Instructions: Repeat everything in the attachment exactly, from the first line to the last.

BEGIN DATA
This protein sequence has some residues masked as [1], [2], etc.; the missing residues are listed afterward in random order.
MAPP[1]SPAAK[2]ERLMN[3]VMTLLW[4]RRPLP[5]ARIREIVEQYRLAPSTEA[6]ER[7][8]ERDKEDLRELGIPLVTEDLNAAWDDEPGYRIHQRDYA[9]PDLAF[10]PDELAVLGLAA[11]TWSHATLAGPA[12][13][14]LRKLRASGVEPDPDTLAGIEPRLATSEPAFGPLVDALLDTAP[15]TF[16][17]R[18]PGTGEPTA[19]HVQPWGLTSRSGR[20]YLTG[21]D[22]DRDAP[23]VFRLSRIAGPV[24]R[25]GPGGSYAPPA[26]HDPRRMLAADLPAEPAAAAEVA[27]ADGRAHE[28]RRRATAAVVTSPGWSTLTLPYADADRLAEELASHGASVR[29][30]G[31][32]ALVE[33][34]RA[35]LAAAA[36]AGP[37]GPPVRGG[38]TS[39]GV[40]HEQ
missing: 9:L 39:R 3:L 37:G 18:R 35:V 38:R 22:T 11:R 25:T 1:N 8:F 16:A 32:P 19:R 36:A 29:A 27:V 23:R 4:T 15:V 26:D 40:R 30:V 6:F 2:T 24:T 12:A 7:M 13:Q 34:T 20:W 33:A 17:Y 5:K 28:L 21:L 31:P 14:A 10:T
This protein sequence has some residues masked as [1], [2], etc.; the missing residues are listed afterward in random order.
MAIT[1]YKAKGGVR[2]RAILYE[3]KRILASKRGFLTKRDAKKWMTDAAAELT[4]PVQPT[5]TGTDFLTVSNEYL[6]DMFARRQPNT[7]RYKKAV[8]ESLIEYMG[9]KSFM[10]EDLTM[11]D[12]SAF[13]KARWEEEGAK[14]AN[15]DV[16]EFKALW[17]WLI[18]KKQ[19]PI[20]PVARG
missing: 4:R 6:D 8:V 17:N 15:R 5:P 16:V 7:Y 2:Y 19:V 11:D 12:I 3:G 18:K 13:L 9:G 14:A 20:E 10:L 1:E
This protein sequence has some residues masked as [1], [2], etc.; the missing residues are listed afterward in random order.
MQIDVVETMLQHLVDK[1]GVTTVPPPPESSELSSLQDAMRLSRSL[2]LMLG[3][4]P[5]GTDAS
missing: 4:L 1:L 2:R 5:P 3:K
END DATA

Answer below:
This protein sequence has some residues masked as [1], [2], etc.; the missing residues are listed afterward in random order.
MAPP[1]SPAAK[2]ERLMN[3]VMTLLW[4]RRPLP[5]ARIREIVEQYRLAPSTEA[6]ER[7][8]ERDKEDLRELGIPLVTEDLNAAWDDEPGYRIHQRDYA[9]PDLAF[10]PDELAVLGLAA[11]TWSHATLAGPA[12][13][14]LRKLRASGVEPDPDTLAGIEPRLATSEPAFGPLVDALLDTAP[15]TF[16][17]R[18]PGTGEPTA[19]HVQPWGLTSRSGR[20]YLTG[21]D[22]DRDAP[23]VFRLSRIAGPV[24]R[25]GPGGSYAPPA[26]HDPRRMLAADLPAEPAAAAEVA[27]ADGRAHE[28]RRRATAAVVTSPGWSTLTLPYADADRLAEELASHGASVR[29][30]G[31][32]ALVE[33][34]RA[35]LAAAA[36]AGP[37]GPPVRGG[38]TS[39]GV[40]HEQ
missing: 9:L 39:R 3:L 37:G 18:R 35:V 38:R 22:T 11:R 25:T 1:N 8:F 16:A 32:P 19:R 36:A 29:A 27:V 23:R 4:T 15:V 26:D 40:R 30:V 6:F 2:T 24:T 12:A 7:M 13:Q 34:T 20:W 33:A 17:Y 5:K 28:L 21:L 31:P 14:A 10:T
This protein sequence has some residues masked as [1], [2], etc.; the missing residues are listed afterward in random order.
MAIT[1]YKAKGGVR[2]RAILYE[3]KRILASKRGFLTKRDAKKWMTDAAAELT[4]PVQPT[5]TGTDFLTVSNEYL[6]DMFARRQPNT[7]RYKKAV[8]ESLIEYMG[9]KSFM[10]EDLTM[11]D[12]SAF[13]KARWEEEGAK[14]AN[15]DV[16]EFKALW[17]WLI[18]KKQ[19]PI[20]PVARG
missing: 4:R 6:D 8:V 17:N 15:R 5:P 16:V 7:Y 2:Y 19:V 11:D 12:I 3:G 18:K 13:L 9:G 14:A 20:E 10:L 1:E
This protein sequence has some residues masked as [1], [2], etc.; the missing residues are listed afterward in random order.
MQIDVVETMLQHLVDK[1]GVTTVPPPPESSELSSLQDAMRLSRSL[2]LMLG[3][4]P[5]GTDAS
missing: 4:L 1:L 2:R 5:P 3:K